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Sporus was taught by Philon of Gadara. In his turn, Sporus taught Pappus of Alexandria, or perhaps was an older pupil at the same time as Pappus, and we know of him through Pappus's writings and the writings of Eutocius.
Sporus worked mainly on the classical problems of squaring the circle and duplicating the cube. His solution of the problem of duplicating the cube is similar to that of Diocles and in fact Pappus also followed a similar construction. However, they avoid using the cissoid but instead rotate a ruler about a point until certain intercepts are equal. Sporus also used approximations which are early examples of integration. Not only did Sporus work on squaring the circle and duplicating the cube but he also constructively criticised others work in these areas.
One of his contributions, which is described by Pappus, was to criticise the method of squaring the circle using the quadratrix of Hippias. He uses an argument based on the fact that to be able to draw the quadratrix using Hippias's construction, one needs to know the ratio of a radius of a circle to its circumference and being able to construct this ratio is equivalent to being able to square the circle. There seems little doubt that Sporus's criticism is valid.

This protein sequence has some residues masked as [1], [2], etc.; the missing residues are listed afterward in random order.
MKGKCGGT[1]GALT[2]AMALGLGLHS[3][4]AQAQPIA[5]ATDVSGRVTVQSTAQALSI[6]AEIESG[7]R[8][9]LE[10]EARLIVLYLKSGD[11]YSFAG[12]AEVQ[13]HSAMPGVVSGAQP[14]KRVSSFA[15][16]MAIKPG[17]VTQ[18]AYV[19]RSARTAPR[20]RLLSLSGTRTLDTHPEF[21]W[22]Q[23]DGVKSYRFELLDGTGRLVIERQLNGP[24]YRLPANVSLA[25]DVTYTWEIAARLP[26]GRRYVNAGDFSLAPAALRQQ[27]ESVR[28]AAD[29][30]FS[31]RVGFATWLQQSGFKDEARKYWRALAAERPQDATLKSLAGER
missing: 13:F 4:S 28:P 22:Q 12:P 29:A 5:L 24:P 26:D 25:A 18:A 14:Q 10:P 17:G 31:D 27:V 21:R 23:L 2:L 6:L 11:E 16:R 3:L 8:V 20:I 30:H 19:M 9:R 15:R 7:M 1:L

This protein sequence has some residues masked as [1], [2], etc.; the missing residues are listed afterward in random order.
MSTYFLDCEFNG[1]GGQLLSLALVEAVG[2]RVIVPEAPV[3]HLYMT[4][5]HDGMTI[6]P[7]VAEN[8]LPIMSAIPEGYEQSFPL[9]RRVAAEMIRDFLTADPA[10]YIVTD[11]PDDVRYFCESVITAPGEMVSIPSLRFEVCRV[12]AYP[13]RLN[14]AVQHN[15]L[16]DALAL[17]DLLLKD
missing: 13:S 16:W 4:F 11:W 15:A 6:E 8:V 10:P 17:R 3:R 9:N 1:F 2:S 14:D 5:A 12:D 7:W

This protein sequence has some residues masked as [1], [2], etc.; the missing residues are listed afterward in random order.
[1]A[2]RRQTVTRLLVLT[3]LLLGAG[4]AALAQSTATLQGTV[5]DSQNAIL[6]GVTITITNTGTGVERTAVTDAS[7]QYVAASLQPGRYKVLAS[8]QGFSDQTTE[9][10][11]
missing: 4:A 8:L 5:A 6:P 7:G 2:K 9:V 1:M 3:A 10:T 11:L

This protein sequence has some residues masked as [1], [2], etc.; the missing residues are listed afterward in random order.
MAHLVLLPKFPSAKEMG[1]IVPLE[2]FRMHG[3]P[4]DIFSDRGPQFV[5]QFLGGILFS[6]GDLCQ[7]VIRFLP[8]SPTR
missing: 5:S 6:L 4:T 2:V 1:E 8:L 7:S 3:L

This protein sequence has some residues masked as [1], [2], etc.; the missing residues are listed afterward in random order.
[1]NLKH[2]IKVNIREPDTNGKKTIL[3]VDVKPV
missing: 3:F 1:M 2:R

Sporus also criticised Archimedes for not producing a more accurate approximation of π. Eutocius however supports Archimedes, writing (in Heath's translation, see for example [2]):
[Archimedes] object in this book was to find an appropriate [approximation of π] suitable for use in daily life. Hence we cannot regard as appropriate the censure of Sporus of Nicaea, who seems to charge Archimedes with having failed to determine with accuracy the length of the straight line which is equal to the circumference of the circle, to judge by his passage in his Keria where Sporus observes that his own teacher, meaning Philon of Gadara, reduced the matter to more accurate numerical expression than Archimedes did ...
Sporus also wrote on the size of the Sun and on comets.
Sporus's writings and teaching clearly had a large impact on Pappus who describes him as having a high reputation.
Article by: J J O'Connor and E F Robertson
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School of Mathematics and Statistics University of St Andrews, Scotland  
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